Frankly, that's the way to go – letting people choose their own lives. At this point in the history of the world liberalism, socialism, communism, dirigisme, statism, interventionism, and all manner of elite posturing and wine and brie partying is what the people of the world want. Reason and history aren't making a dent in that thinking, so there you are. H.L. Mencken said "Democracy is the theory that the common people know what they want, and deserve to get it good and hard." In these times of the universal franchise, that's what's for dinner.

This is not an argument for living a passive life in all respects but a better case for activism is needed that the ones made by Clinton, Clinton, Obama, Kerry, Cameron, Hollande, and Merkel. Sometimes there something almost sacred about "what is" and something vile about "Assad must go."

Notes
[1] "The Washington Post Throws a [Tantrum] Against Syria Democracy." By Robert Parry, Russian Insider, 12/23/15. Originally published at Consortium News.

2 comments:

  1. Col.,

    For the most part I agree, but in cases like the Holocaust (not only Jews, but Gypsies, Poles, the disabled, retarded, etc.) or now with the Yazidis, Christians of many stripes, and all the other non-muslims being slaughtered - literally - I wonder if there isn't a time when a moral man must intervene. Very, very rarely in the case of countries, or regions, certainly not to change Communism or socialism to "Democracy" ( which few other countries understand or want), but under conditions where wholesale numbers of _innocent_ people are being wiped out.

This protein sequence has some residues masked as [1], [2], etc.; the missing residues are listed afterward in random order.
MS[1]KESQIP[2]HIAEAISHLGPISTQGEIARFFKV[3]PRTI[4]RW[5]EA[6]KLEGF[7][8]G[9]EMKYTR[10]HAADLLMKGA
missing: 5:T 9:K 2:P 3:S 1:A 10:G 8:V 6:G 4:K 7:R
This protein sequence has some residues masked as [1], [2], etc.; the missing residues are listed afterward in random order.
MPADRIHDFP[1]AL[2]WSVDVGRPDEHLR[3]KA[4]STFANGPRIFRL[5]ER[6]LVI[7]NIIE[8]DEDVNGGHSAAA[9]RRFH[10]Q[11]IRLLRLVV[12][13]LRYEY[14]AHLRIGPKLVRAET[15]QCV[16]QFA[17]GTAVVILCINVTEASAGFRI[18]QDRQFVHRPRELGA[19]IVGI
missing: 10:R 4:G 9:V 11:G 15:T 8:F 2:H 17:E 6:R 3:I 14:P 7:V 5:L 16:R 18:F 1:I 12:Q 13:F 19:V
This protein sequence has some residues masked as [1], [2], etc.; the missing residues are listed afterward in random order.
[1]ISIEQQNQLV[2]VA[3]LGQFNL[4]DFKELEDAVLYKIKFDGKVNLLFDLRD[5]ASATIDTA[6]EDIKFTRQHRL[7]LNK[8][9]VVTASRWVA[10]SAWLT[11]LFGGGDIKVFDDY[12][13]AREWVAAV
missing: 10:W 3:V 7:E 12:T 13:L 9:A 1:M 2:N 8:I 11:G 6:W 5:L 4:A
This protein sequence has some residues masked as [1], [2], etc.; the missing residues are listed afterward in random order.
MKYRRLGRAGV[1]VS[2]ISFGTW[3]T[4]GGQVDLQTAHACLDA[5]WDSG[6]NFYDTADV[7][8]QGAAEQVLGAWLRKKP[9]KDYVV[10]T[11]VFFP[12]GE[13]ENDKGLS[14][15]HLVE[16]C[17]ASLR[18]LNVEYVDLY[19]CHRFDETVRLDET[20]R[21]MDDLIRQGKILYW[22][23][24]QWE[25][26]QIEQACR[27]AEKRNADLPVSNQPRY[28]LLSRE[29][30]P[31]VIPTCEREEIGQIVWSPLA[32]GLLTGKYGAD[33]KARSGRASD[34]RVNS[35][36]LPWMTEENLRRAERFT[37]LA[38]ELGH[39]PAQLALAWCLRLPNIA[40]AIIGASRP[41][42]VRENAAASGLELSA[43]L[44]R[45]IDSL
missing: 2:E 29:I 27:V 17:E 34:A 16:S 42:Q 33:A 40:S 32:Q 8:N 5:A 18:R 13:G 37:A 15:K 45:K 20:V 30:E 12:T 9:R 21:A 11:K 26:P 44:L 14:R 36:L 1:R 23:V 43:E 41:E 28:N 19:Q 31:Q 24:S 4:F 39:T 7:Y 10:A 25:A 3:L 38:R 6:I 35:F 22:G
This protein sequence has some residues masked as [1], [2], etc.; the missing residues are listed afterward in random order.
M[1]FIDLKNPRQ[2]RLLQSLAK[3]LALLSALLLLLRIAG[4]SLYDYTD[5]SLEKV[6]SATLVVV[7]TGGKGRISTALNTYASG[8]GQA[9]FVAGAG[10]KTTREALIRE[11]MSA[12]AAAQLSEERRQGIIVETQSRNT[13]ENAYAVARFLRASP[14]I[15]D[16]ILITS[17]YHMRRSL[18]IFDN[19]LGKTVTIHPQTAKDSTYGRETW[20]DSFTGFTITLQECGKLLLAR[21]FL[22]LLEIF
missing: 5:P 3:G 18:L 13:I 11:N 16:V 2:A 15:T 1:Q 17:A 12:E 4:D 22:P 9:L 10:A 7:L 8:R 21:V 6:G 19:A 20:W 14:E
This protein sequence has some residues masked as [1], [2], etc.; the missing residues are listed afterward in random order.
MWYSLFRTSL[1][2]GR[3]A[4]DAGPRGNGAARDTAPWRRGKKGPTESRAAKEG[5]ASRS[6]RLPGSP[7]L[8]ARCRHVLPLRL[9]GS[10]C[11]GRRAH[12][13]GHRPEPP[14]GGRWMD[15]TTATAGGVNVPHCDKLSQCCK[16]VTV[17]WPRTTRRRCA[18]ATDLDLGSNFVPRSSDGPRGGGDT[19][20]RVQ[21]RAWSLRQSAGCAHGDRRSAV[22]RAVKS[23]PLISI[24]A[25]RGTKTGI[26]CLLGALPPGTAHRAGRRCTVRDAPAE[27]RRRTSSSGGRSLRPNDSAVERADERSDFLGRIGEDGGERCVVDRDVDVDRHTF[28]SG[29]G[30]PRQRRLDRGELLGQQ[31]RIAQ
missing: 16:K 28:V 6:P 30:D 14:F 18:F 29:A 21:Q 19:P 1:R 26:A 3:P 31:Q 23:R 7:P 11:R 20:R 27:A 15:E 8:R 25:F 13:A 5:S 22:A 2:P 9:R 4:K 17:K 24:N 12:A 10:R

Had Germany done what they were doing _just_ in Germany and had not moved to spread their filth across all of Europe, Russia, and Africa, I might have thought the innocents could flee, or be helped to flee, without going to war. Germany's insistence upon spreading their disease across that part of the world and killing wholesale while they did it required a response, IMHO.

    I feel the same way with ISIS trying to spread their universal caliphate throughout the world, accompanied by senseless killing (yes, I know they have reasons, albeit invalid ones). Vietnam, Bosnia, the Bay of Pigs, trying to intervene in the Ukraine were all bad moves, true, but stopping ISIS and Iran's continuing effort to develop nuclear weapons (with the oft-repeated promise to destroy Israel and us) seem to me to be moral goals.

    If we destroyed Iran's nuclear weapons production facilities (or allowed Israel to do Iran on its own) and eliminated ISIS, _and then stopped_ as we did with Kuwait, with no attempt at regime change, I believe we would be in the right. Just my opinion.

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  2. I don't disagree with any of what you say. The National Socialist and Rwanda examples clearly required active opposition. The victims of both may all have been ardent socialists dying to embrace the welfare state and all manner of statism. Their erroneous thinking requires no intervention and no one needs to change the regime that wants to accommodate those desires. There I say benign neglect is the order of the day. As the saying goes, you can't reason someone out of a position they didn't arrive at by reasoning. This massive experiment with utopian socialism just has to burn itself out.

    If there is a legit emergency then fine. But the case must be made to the UN or the people which obviously has not happened in the US.